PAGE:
INS 2020 Virtual Conference Recordings Package

INS 2020 Virtual will come directly to you, in the comfort of your own home or office! Here you have the ability to view all 30 sessions at your convenience. The entire program has been approved for 30 Contact Hours and 60 CRNI® RUs and meetings the INS meetings criteria.

  • Contains 2 Component(s)

    Please join us for our Virtual Town Hall as we chat about the future of our specialty. This is your opportunity to share your thoughts and let us know what direction you would like us to take. Both the INS and INCC Board of Directors will be there to field your questions. Bring your coffee, tea, or favorite beverage and enjoy!

    Please join us for our Virtual Town Hall as we chat about the future of our specialty. This is your opportunity to share your thoughts and let us know what direction you would like us to take. Both the INS and INCC Board of Directors will be there to field your questions. Bring your coffee, tea, or favorite beverage and enjoy!  

    Angelia Sims, MSN, RN, CRNI®, OCN®

    INS President

    Angie is the manager of nursing services for Compass Oncology in the Portland, Oregon/Vancouver, Washington area, where she oversees infusion operations and activities across 3 states. Angie has experience in oncology and outpatient infusion service and has managed an IV team, dialysis unit, and outpatient infusion unit. She has served on the INCC RN exam council and on the INS board of directors as a director-at-large. Angie previously served as president of her local INS chapter and was named INS chapter president of the year in 2010. She had presented at numerous conferences, reviewed policy and procedure manuals, and contributed to the revised edition of IV Therapy Made Incredibly Easy. Angie has been a CRNI® since 1999 and an OCN® since 2000

    Kathy Puglise, MSN/ED, BSN, RN, CRNI®

    INCC Chair

    Kathy has been a registered nurse for 34 years. She has clinical experience in emergency room, critical care, and infusion nursing. Kathy has a master of science in nursing with a specialization in health care education. Kathy served as president of the INS Board of Directors from 2012 to 2013. In addition, she was on the INCC RN Council as an expert in question development and evaluation of the CRNI® from 2003 to 2011. She currently serves as the director of nursing for the Specialty Pharmacy Certification Board. Kathy is employed by Smiths Medical on the professional services team as a clinical manager of home infusion and pharmacy services.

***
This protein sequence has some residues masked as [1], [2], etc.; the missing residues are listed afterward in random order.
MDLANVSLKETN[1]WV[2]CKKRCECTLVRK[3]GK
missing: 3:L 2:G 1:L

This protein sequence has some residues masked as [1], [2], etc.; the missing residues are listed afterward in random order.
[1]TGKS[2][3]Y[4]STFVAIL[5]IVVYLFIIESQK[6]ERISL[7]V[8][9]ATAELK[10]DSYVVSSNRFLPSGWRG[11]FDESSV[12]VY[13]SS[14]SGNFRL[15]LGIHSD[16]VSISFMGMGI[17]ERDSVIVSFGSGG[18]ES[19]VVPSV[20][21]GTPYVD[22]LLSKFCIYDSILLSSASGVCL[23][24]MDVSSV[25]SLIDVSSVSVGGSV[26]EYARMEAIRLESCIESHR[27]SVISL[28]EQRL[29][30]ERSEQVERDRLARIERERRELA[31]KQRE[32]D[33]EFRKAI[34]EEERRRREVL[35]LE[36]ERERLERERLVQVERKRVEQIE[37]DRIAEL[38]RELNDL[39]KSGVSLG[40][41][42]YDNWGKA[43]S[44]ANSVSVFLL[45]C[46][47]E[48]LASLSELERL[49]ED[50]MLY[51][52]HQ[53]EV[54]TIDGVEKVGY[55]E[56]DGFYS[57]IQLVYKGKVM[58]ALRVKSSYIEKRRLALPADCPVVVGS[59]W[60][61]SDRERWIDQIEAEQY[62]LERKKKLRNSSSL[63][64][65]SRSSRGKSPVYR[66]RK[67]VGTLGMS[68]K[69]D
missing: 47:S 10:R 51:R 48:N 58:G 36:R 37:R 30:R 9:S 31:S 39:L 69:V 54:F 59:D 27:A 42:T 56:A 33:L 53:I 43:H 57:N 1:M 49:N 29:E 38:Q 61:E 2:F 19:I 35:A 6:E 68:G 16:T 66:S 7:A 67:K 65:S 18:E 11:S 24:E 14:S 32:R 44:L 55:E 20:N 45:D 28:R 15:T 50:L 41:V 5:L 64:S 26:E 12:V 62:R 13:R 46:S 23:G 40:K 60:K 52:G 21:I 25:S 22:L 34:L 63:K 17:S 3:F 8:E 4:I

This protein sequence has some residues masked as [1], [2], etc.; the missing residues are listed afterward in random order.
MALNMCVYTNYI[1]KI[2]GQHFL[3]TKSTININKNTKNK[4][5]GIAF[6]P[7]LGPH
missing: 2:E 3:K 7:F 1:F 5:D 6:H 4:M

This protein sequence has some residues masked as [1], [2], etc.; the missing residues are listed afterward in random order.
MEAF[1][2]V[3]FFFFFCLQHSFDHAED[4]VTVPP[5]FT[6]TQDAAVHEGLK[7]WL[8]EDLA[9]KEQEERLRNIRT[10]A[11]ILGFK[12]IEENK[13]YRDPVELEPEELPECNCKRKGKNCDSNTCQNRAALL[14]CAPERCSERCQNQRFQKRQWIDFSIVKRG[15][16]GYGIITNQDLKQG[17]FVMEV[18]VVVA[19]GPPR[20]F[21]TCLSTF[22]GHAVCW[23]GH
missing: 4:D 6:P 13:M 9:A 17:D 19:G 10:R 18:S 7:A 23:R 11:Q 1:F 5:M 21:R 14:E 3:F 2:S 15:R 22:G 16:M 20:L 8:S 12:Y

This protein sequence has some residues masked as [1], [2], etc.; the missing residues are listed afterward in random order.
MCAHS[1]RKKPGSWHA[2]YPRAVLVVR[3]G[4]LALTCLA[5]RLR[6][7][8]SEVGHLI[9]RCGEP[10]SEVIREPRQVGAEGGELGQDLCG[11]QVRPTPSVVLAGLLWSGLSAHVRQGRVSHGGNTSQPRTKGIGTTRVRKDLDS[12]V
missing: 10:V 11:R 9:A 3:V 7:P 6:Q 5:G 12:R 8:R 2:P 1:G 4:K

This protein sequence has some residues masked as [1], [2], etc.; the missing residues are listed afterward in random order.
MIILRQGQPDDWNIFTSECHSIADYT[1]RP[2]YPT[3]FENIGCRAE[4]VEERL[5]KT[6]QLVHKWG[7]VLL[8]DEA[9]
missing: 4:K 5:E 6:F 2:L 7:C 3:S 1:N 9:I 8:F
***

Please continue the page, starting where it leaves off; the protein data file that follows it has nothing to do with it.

Mary Alexander, MA, RN, CRNI®, CAE, FAAN

    Chief Executive Officer

    Infusion Nurses Society (INS)

    Mary Alexander, MA, RN, CRNI®, CAE, FAAN, has served as CEO of the Infusion Nurses Society (INS) and Infusion Nurses Certification Corporation, since 1997. She is also editor-in-chief of the Journal of Infusion Nursing, the Core Curriculum for Infusion Nursing, and INS’ textbook, Infusion Nursing: An Evidence-Based Approach. In addition, Mary represented INS on the panel that revised the Centers for Disease Control and Prevention Guidelines for the Prevention of Intravascular Catheter-Related Infections, in 2011. She speaks globally on topics such as the benefits of the specialty practice of infusion nursing, the development of standards of practice, and improving patient safety.

    One of the most rewarding aspects of INS membership is giving back to the organization and the specialty by serving on the board of directors. By serving, you will have the opportunity to expand your professional network, provide strategic guidance, and be an advocate for the infusion nursing specialty.

    INS board members serve either a two, or three-year term beginning in May. Each year the board meets in person, attends the INS Annual Meeting, and participates in several virtual meetings.

    We will have 3 positions available in 2021:
    President-Elect
    Director at Large
    Secretary Treasurer

    You will find a job-description for each of these positions attached to this email.
    If you are interested in pursuing a position, please submit your application by October 15, 2020.

  • Contains 3 Component(s), Includes Credits